Friday, May 9, 2014

What the Mad Men economy reveals about our own

My latest Baffler piece is up. If you watched Mad Men this past Sunday, you will no doubt remember that Peggy Olson earned herself a big fat raise, one that equivalent to 25 percent of her previous salary. On Twitter and fan sites, viewers expressed emotions ranging from envy to longing to disbelief at this development.
I did some digging into the economic statistics and discovered this amazing fact: between 2003 and 2012 median earnings for full-time, year-round workers declined by 2.7 percent for men and 1.5 percent for women. But between 1960 and 1969, the years during which Mad Men is set, real median earnings—again, for full-time, year-round workers—increased by a staggering 29 percent for men and 25 percent for women.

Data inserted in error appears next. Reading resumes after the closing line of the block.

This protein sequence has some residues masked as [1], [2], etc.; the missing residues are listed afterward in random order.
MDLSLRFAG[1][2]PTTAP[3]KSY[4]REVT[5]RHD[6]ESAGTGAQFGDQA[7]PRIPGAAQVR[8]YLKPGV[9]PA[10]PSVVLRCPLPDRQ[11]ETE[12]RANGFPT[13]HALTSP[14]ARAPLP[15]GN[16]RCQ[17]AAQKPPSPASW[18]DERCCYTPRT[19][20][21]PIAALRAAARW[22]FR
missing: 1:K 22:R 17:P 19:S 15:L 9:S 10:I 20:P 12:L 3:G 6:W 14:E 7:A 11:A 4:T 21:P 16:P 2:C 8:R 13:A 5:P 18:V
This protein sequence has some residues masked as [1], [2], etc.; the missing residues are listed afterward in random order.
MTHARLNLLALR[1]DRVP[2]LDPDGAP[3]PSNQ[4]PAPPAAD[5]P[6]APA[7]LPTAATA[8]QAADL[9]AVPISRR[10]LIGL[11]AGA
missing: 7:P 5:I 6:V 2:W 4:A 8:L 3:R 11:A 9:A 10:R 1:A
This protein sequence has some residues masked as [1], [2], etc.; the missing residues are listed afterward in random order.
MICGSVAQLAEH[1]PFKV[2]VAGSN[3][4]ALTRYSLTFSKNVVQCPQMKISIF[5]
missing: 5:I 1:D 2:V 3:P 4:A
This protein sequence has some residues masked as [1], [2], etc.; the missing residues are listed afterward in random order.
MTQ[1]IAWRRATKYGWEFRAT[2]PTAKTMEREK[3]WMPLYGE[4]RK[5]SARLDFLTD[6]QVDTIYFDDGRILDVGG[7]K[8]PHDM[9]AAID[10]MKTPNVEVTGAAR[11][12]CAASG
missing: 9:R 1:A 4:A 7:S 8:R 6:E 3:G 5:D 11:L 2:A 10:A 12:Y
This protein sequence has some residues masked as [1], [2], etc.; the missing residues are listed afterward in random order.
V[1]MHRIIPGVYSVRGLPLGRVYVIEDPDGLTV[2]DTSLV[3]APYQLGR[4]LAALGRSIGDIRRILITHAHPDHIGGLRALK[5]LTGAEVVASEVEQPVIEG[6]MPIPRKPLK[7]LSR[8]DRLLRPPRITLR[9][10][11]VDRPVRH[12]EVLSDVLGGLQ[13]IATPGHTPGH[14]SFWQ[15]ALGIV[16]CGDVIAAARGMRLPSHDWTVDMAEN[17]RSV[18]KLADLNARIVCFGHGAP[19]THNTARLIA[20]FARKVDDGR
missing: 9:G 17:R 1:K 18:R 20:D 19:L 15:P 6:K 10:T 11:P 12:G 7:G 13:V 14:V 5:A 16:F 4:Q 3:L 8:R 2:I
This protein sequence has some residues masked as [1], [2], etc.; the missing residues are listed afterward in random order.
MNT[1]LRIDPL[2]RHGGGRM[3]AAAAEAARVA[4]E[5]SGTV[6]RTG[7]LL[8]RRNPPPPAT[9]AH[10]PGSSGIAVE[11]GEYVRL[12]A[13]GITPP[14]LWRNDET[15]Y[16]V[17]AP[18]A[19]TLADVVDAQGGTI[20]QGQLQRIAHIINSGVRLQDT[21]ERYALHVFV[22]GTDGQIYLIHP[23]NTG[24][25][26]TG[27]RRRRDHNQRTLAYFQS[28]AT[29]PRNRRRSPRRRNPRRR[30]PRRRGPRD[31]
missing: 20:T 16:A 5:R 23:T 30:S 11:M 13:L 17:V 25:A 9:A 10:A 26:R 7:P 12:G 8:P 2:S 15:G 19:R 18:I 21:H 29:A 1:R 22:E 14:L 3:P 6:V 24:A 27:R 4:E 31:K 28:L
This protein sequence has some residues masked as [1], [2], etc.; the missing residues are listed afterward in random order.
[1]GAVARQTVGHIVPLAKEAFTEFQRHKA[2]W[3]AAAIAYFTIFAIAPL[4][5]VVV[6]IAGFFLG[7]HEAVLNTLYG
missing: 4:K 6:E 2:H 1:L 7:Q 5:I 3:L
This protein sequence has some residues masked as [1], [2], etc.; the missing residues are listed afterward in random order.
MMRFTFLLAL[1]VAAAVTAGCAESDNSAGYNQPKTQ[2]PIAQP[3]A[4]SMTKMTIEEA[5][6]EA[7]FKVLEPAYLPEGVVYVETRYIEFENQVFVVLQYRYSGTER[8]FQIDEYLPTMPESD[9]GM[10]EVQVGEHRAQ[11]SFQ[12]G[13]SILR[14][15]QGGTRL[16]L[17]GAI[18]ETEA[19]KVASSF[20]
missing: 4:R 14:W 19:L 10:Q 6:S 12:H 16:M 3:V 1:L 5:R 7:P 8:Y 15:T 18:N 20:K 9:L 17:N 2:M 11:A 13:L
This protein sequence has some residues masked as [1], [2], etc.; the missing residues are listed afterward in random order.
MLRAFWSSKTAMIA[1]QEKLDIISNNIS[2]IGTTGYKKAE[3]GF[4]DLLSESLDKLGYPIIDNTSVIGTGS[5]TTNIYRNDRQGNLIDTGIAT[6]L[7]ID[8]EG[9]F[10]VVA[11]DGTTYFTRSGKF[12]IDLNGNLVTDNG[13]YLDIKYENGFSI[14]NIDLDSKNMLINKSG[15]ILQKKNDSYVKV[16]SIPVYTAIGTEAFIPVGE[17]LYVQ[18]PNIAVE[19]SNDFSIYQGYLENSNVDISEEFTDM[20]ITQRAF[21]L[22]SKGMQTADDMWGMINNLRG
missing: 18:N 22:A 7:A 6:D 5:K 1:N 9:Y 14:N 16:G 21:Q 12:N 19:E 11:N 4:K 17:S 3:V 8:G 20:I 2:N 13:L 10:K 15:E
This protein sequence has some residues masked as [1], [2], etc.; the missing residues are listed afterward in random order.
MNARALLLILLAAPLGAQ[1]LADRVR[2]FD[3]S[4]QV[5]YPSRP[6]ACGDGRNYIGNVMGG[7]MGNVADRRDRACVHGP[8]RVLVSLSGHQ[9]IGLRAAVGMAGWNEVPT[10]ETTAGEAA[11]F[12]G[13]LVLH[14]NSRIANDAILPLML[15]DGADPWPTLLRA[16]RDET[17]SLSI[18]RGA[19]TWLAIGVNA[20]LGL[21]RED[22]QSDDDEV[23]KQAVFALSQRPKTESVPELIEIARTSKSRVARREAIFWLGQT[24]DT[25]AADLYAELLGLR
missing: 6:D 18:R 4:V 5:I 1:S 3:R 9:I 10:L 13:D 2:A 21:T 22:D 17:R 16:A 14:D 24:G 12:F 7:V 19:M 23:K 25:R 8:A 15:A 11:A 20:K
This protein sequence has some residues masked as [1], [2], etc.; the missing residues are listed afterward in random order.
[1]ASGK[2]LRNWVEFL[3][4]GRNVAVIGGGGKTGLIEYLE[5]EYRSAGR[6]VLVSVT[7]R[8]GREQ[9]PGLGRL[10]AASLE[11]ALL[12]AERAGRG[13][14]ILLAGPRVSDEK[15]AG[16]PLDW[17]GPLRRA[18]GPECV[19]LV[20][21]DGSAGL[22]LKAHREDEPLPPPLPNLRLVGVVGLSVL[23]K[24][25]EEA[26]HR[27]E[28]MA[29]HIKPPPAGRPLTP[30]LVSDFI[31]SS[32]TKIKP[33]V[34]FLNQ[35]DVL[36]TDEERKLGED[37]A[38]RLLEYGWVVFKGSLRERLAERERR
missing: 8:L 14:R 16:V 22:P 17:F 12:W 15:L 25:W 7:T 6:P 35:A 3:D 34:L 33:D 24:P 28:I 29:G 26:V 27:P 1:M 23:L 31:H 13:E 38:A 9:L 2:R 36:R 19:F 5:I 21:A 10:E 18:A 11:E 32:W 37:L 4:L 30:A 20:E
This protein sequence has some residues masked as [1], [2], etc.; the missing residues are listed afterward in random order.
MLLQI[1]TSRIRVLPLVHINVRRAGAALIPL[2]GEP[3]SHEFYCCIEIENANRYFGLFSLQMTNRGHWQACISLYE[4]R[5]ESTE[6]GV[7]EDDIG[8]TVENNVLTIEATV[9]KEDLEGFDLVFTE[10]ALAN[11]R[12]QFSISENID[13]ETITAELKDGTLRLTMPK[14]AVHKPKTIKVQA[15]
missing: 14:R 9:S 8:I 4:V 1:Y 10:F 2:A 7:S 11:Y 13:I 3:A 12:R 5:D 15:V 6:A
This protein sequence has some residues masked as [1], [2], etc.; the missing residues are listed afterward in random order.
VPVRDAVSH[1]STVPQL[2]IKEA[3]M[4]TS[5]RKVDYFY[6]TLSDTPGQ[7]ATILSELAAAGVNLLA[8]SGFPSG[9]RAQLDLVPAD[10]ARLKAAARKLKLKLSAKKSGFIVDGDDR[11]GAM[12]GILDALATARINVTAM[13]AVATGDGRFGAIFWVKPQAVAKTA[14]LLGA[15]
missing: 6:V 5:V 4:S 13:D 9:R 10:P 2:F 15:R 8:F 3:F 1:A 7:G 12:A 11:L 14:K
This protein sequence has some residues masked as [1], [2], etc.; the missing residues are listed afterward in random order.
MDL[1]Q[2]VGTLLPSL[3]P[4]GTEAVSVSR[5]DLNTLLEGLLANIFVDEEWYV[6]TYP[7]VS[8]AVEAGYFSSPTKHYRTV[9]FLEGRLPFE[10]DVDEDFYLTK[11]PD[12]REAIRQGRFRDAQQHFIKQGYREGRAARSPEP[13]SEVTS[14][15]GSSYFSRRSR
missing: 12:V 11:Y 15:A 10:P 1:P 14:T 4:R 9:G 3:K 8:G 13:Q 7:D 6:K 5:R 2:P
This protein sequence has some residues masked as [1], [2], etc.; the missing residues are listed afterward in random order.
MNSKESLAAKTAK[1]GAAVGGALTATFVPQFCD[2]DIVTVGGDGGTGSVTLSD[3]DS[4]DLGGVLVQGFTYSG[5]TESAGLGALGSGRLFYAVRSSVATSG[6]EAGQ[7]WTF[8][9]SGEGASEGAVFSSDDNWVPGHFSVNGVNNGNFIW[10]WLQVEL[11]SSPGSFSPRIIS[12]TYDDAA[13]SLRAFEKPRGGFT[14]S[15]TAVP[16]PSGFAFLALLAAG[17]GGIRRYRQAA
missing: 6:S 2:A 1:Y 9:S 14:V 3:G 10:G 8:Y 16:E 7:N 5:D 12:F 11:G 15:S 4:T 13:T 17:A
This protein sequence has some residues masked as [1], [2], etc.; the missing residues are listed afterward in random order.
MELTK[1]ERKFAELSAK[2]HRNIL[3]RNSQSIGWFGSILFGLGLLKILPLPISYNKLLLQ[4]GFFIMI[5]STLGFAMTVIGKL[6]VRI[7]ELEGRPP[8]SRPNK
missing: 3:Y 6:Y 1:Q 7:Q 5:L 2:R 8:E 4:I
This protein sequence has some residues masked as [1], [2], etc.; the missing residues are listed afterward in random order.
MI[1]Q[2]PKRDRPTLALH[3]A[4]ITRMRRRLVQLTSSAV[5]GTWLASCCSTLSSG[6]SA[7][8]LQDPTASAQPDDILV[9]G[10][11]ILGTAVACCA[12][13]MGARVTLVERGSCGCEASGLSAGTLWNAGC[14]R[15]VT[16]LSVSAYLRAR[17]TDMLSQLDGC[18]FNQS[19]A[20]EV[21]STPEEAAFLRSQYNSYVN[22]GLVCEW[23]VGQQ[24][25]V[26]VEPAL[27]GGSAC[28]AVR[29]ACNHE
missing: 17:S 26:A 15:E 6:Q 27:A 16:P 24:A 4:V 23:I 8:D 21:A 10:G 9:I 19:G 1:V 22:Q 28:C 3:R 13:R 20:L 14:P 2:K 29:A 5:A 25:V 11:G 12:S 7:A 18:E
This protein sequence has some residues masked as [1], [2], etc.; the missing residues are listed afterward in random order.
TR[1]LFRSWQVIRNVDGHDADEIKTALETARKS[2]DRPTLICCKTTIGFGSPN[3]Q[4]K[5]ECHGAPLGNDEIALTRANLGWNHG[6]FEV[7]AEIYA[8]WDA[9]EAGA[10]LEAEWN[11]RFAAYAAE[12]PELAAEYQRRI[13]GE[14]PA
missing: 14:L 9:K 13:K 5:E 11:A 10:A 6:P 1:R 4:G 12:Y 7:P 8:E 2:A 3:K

What the hell happened?, you may well ask. I explain (hint: it has to do with economic inequality -- big surprise, right?) The bottom line, as I say in my piece, is that "Rising wages for the average worker shouldn’t be viewed as a quaint relic from a time when men wore hats."


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